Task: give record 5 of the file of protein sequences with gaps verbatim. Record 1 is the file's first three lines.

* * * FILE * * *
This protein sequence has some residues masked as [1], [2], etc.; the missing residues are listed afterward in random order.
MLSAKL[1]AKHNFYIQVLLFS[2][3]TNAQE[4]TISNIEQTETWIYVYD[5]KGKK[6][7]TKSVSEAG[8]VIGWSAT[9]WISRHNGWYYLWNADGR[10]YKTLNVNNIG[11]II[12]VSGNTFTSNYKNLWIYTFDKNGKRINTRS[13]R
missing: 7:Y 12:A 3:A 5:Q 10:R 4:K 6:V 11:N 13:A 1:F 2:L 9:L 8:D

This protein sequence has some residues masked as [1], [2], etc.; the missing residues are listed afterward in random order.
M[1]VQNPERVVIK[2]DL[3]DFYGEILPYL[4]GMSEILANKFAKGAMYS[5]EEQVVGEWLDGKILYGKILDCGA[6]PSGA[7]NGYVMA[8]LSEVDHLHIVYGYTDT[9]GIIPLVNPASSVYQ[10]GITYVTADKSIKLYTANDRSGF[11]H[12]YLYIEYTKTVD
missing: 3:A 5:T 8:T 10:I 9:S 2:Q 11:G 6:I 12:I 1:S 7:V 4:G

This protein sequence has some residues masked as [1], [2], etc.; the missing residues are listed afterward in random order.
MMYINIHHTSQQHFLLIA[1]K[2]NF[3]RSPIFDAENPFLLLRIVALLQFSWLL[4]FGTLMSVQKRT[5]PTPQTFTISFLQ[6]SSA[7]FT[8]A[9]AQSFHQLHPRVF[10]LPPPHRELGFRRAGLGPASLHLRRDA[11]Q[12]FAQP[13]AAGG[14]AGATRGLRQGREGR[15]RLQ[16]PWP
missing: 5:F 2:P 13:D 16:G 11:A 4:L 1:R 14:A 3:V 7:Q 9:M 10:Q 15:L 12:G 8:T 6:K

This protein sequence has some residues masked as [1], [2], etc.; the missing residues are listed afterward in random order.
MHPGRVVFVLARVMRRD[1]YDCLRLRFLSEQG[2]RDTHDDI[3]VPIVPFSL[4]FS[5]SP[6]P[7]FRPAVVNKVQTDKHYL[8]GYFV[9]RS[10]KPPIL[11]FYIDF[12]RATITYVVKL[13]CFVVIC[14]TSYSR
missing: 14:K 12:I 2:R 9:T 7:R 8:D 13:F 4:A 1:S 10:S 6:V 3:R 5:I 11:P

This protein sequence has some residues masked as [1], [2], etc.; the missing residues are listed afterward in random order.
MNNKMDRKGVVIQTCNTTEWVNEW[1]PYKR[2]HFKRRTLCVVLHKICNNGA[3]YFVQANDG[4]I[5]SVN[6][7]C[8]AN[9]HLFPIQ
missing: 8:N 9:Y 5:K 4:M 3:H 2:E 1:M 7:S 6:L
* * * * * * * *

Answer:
This protein sequence has some residues masked as [1], [2], etc.; the missing residues are listed afterward in random order.
MNNKMDRKGVVIQTCNTTEWVNEW[1]PYKR[2]HFKRRTLCVVLHKICNNGA[3]YFVQANDG[4]I[5]SVN[6][7]C[8]AN[9]HLFPIQ
missing: 8:N 9:Y 5:K 4:M 3:H 2:E 1:M 7:S 6:L